Joe: Does the water I consume here in my home, thousands of miles away from the places we think of where water is a need, does that really make a difference?

Lorrie: It really does. It really does. When we think about our natural resources, now more than ever it’s in the headlines, right? What are my natural resources? How is our changing climate affecting those natural resources? We see in the developing world and we see here at home issues of water rights and water conservation. We see issues of drought. These are things that we can no longer ignore.

Here’s something that’s really interesting for a lot of people to learn. The water in our homes is not always safe, even here in the United States, thousands of miles away. I can give you an example from right here at the Global Ministries headquarters in Atlanta. We have an area of town that’s called Peoplestown. Peoplestown is a little bedroom community of Metro Atlanta. And it’s also a minority-based community. It’s low income housing. And every year in the summer, as people in the South know, we get some amazing torrential storms that come through, sometimes on a daily basis, because it’s…you know, it’s humid. It’s thunderstorming.

Well, when we get that kind of deluge, what happens? I mean, even in our streets that aren’t in low-income communities, you get water runoff, right? And there’s always the weather service send you a weather alert that says, Be careful when you’re driving because you’re hydroplaning, right? Well, what’s also happening is that your sewer system, if it’s backed up there’s water runoff. If it’s going into the drains it’s picking up what’s in the drains and then moving them down the street. So the watersheds in this area of Peoplestown is contaminated on a daily basis during the summer.

If you live in a home, say, that’s older…. My home was built in 1932. The home I was living in before this one was built in 1940 and I had to do some major renovation in that home. And that included replacing pipes that were underneath that were lead pipes packed with Oakum. And, yeah, that’s old-school plumbing. They don’t do that anymore. But, nonetheless, you’re drinking water that’s coming out of those pipes. In a lot of low-income areas there are still lead pipes. There is still asbestos. There are still contaminants in the water.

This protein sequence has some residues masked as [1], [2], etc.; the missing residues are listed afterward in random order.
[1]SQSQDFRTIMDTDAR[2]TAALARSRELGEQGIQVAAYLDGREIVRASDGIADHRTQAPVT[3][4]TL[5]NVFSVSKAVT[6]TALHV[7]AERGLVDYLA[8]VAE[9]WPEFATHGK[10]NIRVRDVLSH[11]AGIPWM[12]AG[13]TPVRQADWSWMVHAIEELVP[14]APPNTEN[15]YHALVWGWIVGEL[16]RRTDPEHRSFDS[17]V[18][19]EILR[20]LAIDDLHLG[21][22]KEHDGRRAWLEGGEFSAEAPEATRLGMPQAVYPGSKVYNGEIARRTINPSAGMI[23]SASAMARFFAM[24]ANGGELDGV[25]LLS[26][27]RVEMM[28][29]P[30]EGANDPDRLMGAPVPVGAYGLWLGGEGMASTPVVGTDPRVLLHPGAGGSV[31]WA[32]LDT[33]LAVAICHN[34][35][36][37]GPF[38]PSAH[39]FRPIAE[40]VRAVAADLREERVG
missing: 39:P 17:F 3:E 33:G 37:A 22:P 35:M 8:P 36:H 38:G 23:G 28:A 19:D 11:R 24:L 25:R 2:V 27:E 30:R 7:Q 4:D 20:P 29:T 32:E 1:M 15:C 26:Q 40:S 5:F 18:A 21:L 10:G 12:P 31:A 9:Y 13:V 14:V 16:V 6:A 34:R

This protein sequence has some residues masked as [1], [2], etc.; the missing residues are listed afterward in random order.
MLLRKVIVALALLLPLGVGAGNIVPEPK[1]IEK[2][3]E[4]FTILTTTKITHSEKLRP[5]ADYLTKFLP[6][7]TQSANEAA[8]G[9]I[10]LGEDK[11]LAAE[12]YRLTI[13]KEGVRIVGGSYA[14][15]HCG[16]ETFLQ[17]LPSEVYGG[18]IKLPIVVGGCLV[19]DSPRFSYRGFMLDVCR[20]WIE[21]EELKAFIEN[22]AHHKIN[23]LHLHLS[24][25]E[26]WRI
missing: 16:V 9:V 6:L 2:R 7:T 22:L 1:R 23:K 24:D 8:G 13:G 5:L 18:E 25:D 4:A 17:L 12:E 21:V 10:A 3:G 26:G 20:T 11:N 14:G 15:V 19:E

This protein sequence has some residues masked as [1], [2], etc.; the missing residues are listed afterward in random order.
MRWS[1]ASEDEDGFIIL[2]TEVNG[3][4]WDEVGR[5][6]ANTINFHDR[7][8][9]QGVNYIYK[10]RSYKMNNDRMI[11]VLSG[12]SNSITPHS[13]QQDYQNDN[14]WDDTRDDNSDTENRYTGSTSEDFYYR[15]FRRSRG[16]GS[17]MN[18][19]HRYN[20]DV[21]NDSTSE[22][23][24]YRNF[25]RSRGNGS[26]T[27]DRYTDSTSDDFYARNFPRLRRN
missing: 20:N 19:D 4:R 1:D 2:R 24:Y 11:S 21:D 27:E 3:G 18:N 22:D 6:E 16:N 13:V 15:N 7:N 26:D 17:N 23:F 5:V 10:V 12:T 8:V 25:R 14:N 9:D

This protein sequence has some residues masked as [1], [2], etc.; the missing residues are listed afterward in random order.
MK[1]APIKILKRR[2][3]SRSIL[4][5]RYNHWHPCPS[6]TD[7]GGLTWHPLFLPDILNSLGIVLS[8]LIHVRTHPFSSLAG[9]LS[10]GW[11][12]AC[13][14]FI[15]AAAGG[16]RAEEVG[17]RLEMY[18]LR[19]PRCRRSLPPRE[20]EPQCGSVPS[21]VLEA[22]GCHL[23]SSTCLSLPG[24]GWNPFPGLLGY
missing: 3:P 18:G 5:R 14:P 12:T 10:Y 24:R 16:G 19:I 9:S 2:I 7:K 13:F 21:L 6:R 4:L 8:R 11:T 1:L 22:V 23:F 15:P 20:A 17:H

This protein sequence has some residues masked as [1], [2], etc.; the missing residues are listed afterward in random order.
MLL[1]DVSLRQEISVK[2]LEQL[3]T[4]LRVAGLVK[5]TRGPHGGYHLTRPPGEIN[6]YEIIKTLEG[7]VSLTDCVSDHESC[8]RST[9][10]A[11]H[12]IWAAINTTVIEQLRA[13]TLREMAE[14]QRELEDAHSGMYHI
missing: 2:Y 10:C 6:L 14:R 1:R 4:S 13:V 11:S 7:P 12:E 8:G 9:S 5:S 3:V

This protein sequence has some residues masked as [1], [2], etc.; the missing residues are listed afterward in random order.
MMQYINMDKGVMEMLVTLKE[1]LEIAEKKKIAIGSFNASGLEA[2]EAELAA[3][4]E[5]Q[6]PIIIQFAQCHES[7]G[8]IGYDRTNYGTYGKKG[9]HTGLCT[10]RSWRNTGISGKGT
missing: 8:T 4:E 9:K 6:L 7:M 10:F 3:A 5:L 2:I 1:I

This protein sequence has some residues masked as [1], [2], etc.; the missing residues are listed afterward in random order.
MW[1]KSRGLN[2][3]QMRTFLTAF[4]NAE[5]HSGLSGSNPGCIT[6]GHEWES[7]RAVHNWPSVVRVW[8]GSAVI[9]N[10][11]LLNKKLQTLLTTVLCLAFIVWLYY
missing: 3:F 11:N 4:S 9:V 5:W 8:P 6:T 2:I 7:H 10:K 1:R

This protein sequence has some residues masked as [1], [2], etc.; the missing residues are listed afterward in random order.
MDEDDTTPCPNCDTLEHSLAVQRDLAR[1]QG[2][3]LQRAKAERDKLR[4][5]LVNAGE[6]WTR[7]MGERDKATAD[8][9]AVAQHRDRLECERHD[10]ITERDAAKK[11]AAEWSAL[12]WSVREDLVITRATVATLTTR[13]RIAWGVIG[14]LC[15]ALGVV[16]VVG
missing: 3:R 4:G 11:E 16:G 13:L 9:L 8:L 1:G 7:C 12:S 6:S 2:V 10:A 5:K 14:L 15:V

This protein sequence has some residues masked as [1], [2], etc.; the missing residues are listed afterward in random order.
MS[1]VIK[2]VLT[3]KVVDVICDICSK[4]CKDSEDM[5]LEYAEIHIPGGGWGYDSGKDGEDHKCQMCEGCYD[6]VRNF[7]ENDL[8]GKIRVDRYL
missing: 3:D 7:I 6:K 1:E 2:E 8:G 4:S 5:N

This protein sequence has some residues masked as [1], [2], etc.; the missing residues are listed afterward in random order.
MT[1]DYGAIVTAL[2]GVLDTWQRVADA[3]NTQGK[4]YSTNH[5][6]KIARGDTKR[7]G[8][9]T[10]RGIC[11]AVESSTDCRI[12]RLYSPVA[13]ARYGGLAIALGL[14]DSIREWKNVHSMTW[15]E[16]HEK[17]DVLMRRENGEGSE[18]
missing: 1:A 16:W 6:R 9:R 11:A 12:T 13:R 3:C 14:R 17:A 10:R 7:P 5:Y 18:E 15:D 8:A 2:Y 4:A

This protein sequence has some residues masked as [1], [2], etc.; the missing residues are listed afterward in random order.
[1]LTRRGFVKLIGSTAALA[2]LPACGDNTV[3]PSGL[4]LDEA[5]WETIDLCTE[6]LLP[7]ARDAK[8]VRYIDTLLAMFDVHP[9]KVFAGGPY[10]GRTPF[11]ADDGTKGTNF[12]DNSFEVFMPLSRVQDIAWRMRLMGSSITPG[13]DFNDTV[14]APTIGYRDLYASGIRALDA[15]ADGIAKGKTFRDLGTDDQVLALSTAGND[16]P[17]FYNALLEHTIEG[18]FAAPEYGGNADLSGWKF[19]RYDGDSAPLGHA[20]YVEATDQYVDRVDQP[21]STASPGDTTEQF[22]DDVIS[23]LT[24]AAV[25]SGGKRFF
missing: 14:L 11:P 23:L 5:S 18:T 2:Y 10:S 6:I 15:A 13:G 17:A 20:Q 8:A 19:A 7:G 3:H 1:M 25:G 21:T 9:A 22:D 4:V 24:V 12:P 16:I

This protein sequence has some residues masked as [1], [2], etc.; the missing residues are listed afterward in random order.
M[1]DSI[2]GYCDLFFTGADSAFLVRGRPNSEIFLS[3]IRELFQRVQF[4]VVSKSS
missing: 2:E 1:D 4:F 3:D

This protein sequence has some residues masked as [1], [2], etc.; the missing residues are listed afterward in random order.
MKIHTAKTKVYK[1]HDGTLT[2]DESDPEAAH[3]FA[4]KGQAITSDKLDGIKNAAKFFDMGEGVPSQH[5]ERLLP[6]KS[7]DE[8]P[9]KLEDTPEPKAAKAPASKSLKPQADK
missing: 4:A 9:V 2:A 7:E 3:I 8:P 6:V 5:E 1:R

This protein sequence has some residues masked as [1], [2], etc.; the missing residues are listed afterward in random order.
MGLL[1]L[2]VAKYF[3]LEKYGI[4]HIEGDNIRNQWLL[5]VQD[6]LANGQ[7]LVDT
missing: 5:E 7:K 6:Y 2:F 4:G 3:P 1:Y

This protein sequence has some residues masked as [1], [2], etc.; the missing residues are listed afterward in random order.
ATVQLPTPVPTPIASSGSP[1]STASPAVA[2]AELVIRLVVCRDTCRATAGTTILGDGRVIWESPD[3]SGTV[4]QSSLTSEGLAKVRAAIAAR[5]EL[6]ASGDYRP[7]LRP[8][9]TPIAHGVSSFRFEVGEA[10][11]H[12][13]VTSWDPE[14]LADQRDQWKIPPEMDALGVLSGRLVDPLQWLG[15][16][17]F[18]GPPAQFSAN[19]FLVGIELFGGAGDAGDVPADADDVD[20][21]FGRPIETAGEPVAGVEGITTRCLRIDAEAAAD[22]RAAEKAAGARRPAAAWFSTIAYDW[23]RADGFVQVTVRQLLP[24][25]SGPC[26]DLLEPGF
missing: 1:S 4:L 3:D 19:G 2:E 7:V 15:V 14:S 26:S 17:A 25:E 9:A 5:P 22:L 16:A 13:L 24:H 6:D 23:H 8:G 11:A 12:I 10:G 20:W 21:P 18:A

For many of our Native American brothers and sisters, reservation lands are notoriously contaminated. And this is coming from runoff. It’s coming from strip mining. It’s coming from blast mining. I can give you an example of what’s happening right now on the Northern Cheyenne Reservation in Montana. Blast mining has contaminated the first level of the water aquifer. And the water aquifer is a fancy way of saying that where the water lives underneath the surface of the ground. And it’s usually there in levels. So we will refer to it as the first aquifer or the second aquifer. And that also tells you how deep down you’re gonna have to drill in order to hit water, right?

Joe: The first aquifer is closest to the surface?

Lorrie: Exactly. The first aquifer is the one that’s closest to the surface. Well, because of blast mining, the first aquifer is contaminated. So imagine that you’re in the shower every morning, but you can’t hang out in there too long because the water starts burning your skin because it’s contaminated with sulfur dioxide because of the contaminants that were knocked into that aquifer by blasting. The water is not potable. And you can’t even bathe in it.